Nuria Rial wins, easily. The sound is more focused, and the singer sounds young and agile. A quick look at Google shows that Invernizzi is 40 years old and, sadly, she sounds a bit matronly (touch of the Gladys Ripley). Good, but overshadowed by the Mirare disc. This is my second Ricerca Consort CD, bought entirely on trust. It is a winner and I'm in the market for yet more! In addition, it has an attractive mixed programme of concertos and cantatas by Bach and by Handel. The Mirare recording is bright and natural; the Glossa (Bonizzoni) a bit distant and murky. No contest, alas.

Monday, 14 August 2006

Wonder of wonders. Or never say never. Despite my prejudices against church choral music (and most choral music in general) I enjoyed the Officium Defunctorum of Tomás Luis de Victoria when I heard it last month with one of my sisters in Chichester cathedral. Harry Christophers and The Sixteen were broadcast doing the same work at the Ludlow Festival, so I captured it on CD. Glorious music! Fancy 16 unaccompanied voices singing a requiem mass of 1605 being fascinating music. Never say never. I especially enjoy the passages in plainsong.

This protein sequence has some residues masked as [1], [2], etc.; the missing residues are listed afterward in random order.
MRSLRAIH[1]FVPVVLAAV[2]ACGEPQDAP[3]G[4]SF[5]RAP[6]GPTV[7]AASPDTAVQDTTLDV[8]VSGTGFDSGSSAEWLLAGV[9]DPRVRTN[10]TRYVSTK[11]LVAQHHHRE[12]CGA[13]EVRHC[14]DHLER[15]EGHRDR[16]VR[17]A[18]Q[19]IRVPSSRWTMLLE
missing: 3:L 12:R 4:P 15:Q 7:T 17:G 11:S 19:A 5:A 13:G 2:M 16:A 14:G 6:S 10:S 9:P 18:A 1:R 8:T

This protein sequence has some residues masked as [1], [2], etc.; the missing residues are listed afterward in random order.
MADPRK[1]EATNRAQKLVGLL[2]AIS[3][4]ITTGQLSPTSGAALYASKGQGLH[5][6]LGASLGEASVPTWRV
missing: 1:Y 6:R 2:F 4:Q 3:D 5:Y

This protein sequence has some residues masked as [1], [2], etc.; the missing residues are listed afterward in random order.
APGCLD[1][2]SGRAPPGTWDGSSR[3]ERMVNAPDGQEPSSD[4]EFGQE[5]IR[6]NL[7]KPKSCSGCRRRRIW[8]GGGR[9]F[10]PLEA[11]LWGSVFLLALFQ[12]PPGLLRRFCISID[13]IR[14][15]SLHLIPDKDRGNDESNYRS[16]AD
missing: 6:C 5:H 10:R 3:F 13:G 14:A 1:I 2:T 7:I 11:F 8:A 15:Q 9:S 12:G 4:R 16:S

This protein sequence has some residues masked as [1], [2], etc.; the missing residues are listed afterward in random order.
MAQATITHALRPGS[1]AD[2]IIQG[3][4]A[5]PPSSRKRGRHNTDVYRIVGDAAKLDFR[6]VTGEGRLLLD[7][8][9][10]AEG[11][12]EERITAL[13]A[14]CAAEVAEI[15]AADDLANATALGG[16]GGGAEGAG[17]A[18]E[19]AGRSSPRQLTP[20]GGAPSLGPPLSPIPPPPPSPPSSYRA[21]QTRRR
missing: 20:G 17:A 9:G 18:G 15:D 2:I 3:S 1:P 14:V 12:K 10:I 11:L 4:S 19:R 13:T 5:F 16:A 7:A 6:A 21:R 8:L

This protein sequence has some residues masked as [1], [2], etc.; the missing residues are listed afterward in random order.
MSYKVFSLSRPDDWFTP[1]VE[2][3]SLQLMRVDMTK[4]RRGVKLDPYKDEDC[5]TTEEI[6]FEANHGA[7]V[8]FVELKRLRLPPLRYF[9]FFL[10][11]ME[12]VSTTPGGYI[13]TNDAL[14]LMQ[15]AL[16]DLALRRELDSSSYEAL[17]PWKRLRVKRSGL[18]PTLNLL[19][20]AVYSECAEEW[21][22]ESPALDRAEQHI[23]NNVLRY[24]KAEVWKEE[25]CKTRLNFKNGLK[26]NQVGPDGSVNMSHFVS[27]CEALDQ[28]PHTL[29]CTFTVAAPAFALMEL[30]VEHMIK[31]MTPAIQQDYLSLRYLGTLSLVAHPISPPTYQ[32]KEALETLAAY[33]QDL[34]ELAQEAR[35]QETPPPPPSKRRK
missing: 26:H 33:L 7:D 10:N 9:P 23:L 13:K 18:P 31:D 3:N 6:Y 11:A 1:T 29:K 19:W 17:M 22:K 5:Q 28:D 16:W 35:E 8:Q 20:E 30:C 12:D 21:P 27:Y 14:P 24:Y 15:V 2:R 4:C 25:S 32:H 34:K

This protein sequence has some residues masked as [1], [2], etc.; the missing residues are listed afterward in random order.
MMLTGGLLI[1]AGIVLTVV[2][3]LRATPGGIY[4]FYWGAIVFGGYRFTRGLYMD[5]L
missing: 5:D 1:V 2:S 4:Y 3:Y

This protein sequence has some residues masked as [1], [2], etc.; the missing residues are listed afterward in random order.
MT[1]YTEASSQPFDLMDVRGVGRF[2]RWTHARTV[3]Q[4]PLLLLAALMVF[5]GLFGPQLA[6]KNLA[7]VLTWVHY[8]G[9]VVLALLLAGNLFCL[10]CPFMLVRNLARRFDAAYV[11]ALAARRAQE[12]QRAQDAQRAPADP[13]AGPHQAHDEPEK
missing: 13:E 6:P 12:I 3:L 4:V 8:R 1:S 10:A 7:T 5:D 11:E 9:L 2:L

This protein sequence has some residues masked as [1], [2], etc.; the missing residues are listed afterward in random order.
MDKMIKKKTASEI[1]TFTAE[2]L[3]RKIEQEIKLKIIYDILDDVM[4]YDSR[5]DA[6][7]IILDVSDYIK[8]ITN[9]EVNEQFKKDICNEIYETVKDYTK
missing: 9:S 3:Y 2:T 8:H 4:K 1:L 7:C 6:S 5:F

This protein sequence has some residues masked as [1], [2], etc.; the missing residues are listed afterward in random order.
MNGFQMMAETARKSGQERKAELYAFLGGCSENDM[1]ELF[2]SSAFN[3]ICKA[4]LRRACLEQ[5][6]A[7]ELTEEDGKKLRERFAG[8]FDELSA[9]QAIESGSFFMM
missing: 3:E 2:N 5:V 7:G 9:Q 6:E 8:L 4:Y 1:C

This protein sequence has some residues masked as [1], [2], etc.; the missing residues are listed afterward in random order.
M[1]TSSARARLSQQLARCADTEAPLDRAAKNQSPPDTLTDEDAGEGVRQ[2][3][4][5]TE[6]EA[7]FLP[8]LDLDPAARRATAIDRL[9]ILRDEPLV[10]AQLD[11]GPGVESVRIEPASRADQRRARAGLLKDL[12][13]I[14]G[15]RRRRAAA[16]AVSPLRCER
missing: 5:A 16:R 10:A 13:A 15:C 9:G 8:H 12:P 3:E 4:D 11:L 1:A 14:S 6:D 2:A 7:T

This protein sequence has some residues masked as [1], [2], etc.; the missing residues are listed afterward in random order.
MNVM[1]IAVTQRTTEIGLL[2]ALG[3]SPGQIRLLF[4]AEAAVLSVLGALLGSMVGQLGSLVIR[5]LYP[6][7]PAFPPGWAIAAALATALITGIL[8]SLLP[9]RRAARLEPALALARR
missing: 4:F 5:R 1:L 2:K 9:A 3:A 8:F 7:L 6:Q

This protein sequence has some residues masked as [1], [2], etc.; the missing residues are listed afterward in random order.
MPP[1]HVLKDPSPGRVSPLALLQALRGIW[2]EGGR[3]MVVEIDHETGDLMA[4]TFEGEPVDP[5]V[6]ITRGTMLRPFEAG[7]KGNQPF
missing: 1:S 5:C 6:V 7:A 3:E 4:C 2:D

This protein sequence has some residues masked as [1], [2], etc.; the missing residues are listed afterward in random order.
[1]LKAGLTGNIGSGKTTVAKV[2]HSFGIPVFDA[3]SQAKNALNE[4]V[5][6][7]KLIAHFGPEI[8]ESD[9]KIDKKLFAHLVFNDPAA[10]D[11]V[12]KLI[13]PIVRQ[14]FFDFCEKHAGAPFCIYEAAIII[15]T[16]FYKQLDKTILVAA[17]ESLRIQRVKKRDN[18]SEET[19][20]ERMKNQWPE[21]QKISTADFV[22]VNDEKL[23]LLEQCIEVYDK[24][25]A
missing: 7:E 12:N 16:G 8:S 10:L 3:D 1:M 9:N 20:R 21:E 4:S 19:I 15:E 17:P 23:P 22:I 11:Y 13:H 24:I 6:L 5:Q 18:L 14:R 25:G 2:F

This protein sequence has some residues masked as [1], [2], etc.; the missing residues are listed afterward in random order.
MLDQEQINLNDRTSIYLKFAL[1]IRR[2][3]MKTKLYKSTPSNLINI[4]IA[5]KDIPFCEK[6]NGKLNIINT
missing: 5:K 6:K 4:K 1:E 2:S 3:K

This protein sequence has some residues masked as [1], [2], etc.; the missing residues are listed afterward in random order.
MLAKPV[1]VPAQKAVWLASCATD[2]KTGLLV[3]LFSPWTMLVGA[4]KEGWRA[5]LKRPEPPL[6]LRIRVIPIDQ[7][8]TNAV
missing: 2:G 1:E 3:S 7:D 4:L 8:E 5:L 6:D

Sunday, 6 August 2006

Not often I listen to a major piece of music twice in a day with great enjoyment. But I really loved my two listenings of Leila Josefowicz in the first violin concerto of Shostakovich (with Birmingham SO, Sakari Oramo, January 2006). Outside the Russians such as Repin and Vengerov, too many Western violinists fail to plumb the heights and depths of this marvellous music, and I was disappointed in Hilary Hahn's failure to make of the Passacaglia anything other than a mournful slow movement. Josefowicz plays with passion and intelligence. This has become one of my (rare) three star recordings. I'll have to take more notice of Josefowicz in future; she is obviously a babe-violinist plus.

Thursday, 3 August 2006